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Suit Says Anti-Asian Bias Lead Downey to Challenge Mall

May 31, 1987|RICHARD HOLGUIN | Times Staff Writer

DOWNEY — An Asian businesswoman has sued the city, accusing municipal officials and local businessmen of conspiring to keep her from opening a shopping mall because of "prejudice and bias" against Asians.

Attorneys for Laura Kim, the leaseholder of the Downey Galleria, filed a lawsuit May 20 in Superior Court seeking to compel the city to issue business permits to her tenants in the refurbished bowling alley on Firestone Boulevard.

The intent of the alleged conspiracy was to prevent Kim and shop operators from opening to "compete with white mall operators and white-owned retail businesses in the City of Downey," the suit said. Kim is Korean and many of her tenants are Asian.

Downey officials maintain there was no conspiracy, and that only three businesses in the mall have been licensed because Kim has not met some of the city's requirements.

"There's no substance at all to (the racism) allegation that I'm aware of," City Atty. Carl Newton said.

Regarded as Flea Market

At the center of the conflict is the city's belief that Kim will operate the development as a "flea market," which would require a conditional use permit. Kim says the Galleria is like other malls in Downey that operate without one.

Kim holds a 20-year lease on what was once the Wonderbowl, a property that had been vacant for more than two years. Kim said she has spent more than $500,000 converting the 78,000-square-foot building into a mall that includes a restaurant and bakery, a banquet room, 11 small shops and eight vending kiosks.

The businesswoman contends that discriminatory treatment began while she was converting the bowling alley and prevented the mall from opening as planned.

The suit alleges that city building inspectors did not tell Kim during construction that four ramps for the handicapped failed to meet city grade requirements. Kim had to rebuild the ramps at a cost of $60,000, the lawsuit said.

The purpose was to "harass Mrs. Kim, cause her needless expenses, and prevent her and her subtenants from opening up the mall and its businesses," the lawsuit said.

"The conduct that is occurring is inexplicable except for what we believe to be pressure from competitors," said Dale L. Gronemeier, Kim's lawyer.

Permit Requirement Cited

But Downey officials say Kim was treated the same as any developer, and that the key to her problems was her failure to secure a conditional use permit to run her mall as a so-called flea market.

Newton said that based on a description of the business Kim gave to the Planning Department, she was advised in September that the project would require a conditional use permit.

A flea market generally is marked by several vendors selling out of a single shop, which is what Kim told the city she planned for the mall, said Jim Cutts, director of Community Development.

Kim said she altered her original concept, which was to have a marketplace for vendors in the renovated bowling alley. Now, the building is divided into shops. Some shops will be traditional retail businesses. In others, there will be multiple vendors; the individual shop will be leased to a single corporation owned by the vendors, she said.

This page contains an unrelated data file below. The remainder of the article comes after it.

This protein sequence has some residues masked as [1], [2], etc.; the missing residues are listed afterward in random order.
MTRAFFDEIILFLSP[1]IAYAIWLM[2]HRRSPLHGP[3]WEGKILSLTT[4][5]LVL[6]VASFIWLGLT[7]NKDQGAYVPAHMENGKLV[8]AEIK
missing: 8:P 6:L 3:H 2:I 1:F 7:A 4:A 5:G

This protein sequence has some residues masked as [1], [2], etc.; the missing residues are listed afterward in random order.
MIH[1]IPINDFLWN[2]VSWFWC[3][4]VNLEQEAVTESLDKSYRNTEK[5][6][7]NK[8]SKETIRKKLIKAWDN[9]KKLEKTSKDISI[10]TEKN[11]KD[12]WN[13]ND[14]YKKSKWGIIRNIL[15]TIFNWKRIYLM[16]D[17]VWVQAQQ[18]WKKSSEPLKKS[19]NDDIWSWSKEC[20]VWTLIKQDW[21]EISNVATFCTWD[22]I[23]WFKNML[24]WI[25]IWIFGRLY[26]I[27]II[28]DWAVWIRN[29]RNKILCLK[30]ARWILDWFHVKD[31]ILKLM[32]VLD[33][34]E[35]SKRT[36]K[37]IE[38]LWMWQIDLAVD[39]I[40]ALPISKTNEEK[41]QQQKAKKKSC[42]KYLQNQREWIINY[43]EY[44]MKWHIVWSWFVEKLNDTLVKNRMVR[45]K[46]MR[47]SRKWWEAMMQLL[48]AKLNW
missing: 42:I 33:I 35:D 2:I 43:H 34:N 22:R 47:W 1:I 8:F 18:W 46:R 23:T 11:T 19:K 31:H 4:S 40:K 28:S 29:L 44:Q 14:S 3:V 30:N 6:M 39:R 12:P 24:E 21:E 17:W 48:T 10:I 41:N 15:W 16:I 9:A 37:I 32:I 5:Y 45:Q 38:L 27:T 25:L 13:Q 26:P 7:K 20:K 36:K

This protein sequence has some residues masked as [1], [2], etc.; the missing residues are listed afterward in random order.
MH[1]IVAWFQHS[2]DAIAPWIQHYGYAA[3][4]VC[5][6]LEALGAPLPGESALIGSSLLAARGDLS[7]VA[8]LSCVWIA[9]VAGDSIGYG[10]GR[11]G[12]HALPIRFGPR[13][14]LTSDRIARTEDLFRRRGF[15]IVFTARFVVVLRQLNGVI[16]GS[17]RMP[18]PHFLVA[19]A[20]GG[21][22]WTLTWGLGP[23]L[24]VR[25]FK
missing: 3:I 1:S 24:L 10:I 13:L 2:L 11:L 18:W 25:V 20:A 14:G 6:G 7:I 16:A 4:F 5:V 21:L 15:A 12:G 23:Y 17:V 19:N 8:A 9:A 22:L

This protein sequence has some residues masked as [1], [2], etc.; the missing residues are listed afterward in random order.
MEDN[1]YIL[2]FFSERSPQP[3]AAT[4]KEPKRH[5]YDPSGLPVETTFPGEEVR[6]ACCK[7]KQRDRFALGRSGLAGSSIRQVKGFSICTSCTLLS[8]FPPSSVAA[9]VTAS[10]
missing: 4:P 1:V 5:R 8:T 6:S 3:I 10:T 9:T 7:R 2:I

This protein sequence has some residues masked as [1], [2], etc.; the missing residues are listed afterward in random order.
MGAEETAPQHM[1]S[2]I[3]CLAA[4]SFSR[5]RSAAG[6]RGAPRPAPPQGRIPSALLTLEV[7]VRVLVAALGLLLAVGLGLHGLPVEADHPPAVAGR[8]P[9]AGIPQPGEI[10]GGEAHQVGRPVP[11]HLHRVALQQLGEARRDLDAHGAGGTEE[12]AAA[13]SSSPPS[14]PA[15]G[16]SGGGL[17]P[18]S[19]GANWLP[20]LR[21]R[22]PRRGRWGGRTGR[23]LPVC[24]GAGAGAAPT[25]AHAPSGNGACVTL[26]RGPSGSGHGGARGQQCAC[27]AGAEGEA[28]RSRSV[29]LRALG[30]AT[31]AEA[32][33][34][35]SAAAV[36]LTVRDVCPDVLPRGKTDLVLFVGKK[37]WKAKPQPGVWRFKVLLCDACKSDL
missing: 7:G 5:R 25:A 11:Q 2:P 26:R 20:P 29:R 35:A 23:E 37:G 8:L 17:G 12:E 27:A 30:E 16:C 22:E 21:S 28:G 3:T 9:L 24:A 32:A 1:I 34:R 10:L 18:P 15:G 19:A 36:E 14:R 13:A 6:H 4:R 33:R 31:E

"That ain't no flea market or swap meet," Gronemeier said. "It's a high-quality, class mall development."

Kim said she had applied for a conditional use permit but did not follow through because she believed that her plan would not be approved.

The businesswoman also contends that other malls in Downey have not been classified as flea markets even though they contain stores with more than one vendor.

Cutts said the city is still reviewing the operation, adding, "It's a tough definition, admittedly."

Meanwhile, the Downey Galleria is slowly coming to life. The city issued business licenses Thursday morning for a restaurant Kim operates, and for a snack bar and an ice cream parlor run by Galleria tenants.

Cutts said the city granted the three business licenses because each is run by separate tenants.

"There is nothing right now that shows us she has multiple tenants in each of the shops," he said.

Kim said she went ahead and opened the restaurant on May 22, two days after the lawsuit was filed. Other operators--who do not have business licenses--were open for business last week although it appeared many were still arranging their shops.

She said she hopes the city will grant business licenses to the rest of the operators but figures that she has already lost more than $100,000.

Held Ready a Month Ago

Kim contends that the mall was ready to open for business on April 28, when the city issued a partial occupancy permit allowing shop owners to begin moving in equipment for their businesses. But some tenants moved out as Kim and the city haggled over whether or not she needed a conditional use permit.

"We leased 80 to 90%, but they moved out because of the delay," Kim said in a recent interview in the partially occupied mall. "I had to refund over $100,000 in deposits."

Kim said about 40% of the shop space is filled. The mall's grand opening is scheduled for June 18.

Cutts said the city would take action if it were determined businesses were operating illegally.

The lawsuit also seeks damages from Downey. But Gronemeier said all Kim wants is "to run a business and if the city permits her to do that, she's not interested in going after them for damages."

Cutts, City Manager Don Davis and other officials are defendants in the lawsuit.

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